As a radiology tech, what bothers you most about CE credits for ARRT might be the paperwork and having to keep track of it all on your own. For others, it has to get the credits itself is what’s annoying. Either way, both aspects of the process can get easier with time.
At Pulse Radiology, we want to give you tips on how to do both. The premise behind requiring CE credits for ARRT, particularly 24 credits every 2 years, is to contribute more to radiology. Radiology techs who take advantage of CE activities are better at doing their jobs.
Difficulty Tracking CE Credits for ARRT
Tracking CE credits can be troublesome if you do it yourself. Fortunately, you can register for an ASRT account using your birthday, name, and social security number. ASRT will track all of your credits for you. Make sure that the entity gives you a certificate for completing CE activities.
The certificate can then be sent to ASRT. Within 7-10 days, you should receive an email confirming that your credits were received. If you don’t get an email, you should call or email them to inquire about your credits.
As long as your social security number and birthday on ASRT’s database match that on ARRT’s database, your credits will automatically be sent to ARRT. This saves you an extra step.
Make sure you submit your 24 credits during your two-year period, starting on the first day of your birth month and ending 2 years later. You need 24 credits of CE as a radiology tech every 2 years.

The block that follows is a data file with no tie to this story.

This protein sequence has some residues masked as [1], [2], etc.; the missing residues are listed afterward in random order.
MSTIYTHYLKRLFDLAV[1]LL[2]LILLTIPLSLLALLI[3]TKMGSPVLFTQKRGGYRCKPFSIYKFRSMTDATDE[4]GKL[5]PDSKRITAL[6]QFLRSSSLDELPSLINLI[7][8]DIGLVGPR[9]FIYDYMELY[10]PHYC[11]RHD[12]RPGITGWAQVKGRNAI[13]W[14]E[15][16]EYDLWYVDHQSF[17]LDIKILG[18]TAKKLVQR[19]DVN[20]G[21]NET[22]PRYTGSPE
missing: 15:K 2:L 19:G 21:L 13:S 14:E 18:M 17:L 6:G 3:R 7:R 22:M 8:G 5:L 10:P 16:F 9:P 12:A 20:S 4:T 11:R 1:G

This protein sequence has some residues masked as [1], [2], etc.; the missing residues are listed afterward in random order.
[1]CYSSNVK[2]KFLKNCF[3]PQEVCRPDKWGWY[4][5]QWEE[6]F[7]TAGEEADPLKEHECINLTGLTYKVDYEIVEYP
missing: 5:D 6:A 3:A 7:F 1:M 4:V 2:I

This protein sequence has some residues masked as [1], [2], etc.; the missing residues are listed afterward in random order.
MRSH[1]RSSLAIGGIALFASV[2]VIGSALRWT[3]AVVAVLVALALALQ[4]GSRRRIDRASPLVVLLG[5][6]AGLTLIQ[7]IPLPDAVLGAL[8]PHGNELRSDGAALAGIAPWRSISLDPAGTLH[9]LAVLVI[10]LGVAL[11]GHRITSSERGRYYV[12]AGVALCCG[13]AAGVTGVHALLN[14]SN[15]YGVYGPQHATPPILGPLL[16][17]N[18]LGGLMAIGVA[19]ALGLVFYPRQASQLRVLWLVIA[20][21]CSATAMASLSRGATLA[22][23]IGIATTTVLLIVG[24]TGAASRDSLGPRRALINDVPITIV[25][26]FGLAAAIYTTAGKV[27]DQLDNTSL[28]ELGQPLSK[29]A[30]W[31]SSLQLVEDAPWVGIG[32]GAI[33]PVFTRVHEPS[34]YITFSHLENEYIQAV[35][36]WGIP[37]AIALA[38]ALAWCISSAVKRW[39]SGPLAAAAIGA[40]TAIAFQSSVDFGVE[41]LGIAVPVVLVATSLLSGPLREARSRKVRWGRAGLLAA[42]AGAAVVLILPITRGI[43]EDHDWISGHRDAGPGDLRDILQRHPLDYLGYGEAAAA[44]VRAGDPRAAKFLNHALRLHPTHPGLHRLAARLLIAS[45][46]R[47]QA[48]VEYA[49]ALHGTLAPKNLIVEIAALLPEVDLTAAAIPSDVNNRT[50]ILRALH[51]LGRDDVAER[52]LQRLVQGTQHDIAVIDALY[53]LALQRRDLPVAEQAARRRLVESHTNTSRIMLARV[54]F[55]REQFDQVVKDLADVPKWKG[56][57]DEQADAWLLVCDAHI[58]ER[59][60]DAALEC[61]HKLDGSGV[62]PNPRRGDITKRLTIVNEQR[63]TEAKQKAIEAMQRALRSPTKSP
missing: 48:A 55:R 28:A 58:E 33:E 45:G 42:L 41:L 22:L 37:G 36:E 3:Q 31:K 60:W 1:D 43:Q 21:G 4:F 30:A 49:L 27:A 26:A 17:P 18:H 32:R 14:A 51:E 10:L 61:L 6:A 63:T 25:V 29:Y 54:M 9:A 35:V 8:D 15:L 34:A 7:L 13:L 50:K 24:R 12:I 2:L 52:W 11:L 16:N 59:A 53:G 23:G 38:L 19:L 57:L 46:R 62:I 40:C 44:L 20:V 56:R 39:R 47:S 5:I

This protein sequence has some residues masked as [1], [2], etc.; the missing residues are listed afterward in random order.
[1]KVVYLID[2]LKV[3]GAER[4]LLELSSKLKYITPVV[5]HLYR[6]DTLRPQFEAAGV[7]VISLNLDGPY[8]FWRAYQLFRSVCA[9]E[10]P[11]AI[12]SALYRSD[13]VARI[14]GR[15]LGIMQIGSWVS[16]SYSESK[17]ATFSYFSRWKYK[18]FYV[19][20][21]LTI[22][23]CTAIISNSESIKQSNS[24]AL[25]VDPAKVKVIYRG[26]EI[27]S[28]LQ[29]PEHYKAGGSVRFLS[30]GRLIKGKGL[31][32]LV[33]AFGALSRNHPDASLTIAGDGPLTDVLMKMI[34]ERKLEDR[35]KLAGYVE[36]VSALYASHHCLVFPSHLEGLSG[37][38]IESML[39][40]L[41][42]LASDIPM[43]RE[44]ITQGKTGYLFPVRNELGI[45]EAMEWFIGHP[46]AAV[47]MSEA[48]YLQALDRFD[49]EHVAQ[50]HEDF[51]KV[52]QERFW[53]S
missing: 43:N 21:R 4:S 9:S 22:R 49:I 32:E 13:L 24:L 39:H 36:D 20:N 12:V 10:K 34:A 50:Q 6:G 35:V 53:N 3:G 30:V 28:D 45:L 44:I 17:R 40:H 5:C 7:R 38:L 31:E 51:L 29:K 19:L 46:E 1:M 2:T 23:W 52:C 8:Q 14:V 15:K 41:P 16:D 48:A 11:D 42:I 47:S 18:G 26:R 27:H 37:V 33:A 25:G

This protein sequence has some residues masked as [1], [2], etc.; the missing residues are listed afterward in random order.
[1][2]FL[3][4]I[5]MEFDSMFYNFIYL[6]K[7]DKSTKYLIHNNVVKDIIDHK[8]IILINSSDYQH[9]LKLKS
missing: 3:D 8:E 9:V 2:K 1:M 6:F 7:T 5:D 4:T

Finding CE Activities
Finding CE activities is pretty easy if you know where to look. First, you might learn about activities from friends and coworkers. A second source is to look at websites like Pulse Radiology, where we offer plenty of CE activities that don’t take time and are easy to complete.
You’ll also find organized activities like seminars, training courses, and lectures. These can be time-consuming and have a strict schedule, though. Online activities are the way to go if you want something easier to keep up with at your own pace.
Don’t assume that regular activities that are part of your daily job and duties count as continuing education. Attending rounds or staff meetings doesn’t count and won’t give you credit. Additionally, ARRT doesn’t accept CPR training or courses as CE.
They see it as CPR should be a basic skill for someone working in healthcare. If a patient goes into cardiac arrest while undergoing a scan, you should be qualified to give them CPR.
CE can be confusing if you’re just starting your career as a radiologic tech. Anyone who has been doing this for years just sees it as part of the job. CE credits for ARRT get easier over time, and you stop noticing it. You’ll just know where to get your credits and when to complete these activities.